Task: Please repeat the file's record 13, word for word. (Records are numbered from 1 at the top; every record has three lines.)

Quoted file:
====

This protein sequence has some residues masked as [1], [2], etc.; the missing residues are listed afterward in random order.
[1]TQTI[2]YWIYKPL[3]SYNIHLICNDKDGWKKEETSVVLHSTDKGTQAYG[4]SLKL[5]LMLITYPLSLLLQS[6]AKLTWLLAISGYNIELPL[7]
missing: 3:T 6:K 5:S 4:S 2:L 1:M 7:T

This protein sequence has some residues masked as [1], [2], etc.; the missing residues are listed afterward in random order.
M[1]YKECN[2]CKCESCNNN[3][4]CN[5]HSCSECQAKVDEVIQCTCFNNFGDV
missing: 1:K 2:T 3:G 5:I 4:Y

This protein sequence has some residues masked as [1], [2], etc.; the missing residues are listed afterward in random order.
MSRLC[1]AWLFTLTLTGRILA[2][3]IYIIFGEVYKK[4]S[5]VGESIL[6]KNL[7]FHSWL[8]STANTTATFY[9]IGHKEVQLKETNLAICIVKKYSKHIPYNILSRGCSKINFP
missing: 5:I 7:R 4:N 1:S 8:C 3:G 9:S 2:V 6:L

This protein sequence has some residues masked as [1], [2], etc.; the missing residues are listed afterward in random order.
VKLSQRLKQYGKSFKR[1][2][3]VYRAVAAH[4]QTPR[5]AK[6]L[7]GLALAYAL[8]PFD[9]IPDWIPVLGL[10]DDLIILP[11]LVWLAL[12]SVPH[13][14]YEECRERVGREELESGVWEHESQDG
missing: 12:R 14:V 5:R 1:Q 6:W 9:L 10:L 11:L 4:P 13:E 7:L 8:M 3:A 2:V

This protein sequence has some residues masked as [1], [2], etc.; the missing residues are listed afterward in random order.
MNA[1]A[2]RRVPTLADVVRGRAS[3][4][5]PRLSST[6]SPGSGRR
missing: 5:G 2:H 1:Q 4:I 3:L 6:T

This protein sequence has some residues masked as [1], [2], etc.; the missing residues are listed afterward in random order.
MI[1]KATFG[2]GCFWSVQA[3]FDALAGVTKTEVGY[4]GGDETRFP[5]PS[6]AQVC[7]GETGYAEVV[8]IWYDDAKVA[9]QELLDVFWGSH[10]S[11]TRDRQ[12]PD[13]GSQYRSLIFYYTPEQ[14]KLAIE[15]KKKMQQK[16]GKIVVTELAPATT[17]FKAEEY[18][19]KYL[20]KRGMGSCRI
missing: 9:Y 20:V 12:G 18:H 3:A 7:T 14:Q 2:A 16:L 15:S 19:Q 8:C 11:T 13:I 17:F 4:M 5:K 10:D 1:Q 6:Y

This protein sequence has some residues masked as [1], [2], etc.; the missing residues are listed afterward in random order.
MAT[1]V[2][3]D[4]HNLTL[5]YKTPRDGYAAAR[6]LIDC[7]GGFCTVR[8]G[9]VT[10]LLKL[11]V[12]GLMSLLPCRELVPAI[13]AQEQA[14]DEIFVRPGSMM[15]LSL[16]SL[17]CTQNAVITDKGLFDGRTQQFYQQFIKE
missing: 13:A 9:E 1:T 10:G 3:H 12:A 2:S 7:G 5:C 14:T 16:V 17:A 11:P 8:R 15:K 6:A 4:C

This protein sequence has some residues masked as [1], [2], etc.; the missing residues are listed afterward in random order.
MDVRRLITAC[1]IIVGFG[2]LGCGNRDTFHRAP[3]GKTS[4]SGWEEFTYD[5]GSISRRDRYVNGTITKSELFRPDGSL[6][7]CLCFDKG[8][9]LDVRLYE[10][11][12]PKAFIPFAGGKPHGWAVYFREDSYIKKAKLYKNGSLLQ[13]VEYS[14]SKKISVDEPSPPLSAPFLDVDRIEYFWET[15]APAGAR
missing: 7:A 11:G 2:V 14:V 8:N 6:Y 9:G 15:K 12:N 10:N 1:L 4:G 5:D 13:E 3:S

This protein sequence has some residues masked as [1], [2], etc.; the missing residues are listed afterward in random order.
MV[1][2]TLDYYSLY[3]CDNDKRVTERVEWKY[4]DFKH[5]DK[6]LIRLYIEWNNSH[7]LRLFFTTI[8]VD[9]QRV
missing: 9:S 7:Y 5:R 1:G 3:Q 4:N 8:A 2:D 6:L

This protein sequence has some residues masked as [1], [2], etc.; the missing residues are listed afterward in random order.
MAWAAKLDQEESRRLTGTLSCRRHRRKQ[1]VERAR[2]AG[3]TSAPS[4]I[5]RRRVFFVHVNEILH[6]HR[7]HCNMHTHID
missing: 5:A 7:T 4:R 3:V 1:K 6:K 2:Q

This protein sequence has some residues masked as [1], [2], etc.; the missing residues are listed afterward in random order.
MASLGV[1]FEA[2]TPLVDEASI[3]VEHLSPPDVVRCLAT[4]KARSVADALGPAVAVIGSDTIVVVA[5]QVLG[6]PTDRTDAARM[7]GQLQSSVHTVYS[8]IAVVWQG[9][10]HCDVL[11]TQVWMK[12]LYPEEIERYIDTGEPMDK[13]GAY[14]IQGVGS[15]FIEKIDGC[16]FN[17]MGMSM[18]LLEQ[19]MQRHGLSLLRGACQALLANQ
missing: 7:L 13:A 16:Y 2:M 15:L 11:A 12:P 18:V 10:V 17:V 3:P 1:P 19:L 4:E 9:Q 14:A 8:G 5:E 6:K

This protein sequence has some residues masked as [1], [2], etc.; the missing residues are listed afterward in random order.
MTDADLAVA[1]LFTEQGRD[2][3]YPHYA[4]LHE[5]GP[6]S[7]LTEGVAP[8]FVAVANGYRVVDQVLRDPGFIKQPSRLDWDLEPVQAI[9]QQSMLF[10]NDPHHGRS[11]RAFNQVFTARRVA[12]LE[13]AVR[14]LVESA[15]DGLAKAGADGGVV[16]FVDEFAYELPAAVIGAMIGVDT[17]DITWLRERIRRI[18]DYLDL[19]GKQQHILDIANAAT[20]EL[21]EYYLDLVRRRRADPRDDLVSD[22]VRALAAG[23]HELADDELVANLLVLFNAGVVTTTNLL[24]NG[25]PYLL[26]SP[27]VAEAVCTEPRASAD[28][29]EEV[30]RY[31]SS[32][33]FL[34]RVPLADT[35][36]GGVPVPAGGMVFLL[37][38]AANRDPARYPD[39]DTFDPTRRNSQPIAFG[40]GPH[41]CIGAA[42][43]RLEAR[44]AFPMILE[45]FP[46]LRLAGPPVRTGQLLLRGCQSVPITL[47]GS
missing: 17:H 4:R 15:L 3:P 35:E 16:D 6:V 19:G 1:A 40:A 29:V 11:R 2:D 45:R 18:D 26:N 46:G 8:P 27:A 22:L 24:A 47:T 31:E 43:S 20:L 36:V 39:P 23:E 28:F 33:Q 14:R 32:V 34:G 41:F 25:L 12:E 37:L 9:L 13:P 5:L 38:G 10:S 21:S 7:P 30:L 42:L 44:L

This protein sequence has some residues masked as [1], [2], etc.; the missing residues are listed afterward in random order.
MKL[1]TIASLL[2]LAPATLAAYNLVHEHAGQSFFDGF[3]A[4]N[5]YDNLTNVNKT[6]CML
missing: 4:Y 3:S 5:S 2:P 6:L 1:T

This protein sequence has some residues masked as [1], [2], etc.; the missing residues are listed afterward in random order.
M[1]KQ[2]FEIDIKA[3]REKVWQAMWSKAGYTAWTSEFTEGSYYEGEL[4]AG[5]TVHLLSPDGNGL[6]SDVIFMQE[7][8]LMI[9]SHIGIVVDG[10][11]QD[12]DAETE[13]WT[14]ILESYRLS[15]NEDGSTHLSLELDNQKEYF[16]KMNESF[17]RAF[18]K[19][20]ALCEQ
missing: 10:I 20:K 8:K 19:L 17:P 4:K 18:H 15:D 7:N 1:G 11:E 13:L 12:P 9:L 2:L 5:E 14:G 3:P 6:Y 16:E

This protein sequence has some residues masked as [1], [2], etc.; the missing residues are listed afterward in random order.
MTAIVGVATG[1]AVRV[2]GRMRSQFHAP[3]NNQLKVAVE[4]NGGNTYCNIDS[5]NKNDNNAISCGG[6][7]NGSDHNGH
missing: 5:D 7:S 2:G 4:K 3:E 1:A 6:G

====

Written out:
This protein sequence has some residues masked as [1], [2], etc.; the missing residues are listed afterward in random order.
MKL[1]TIASLL[2]LAPATLAAYNLVHEHAGQSFFDGF[3]A[4]N[5]YDNLTNVNKT[6]CML
missing: 4:Y 3:S 5:S 2:P 6:L 1:T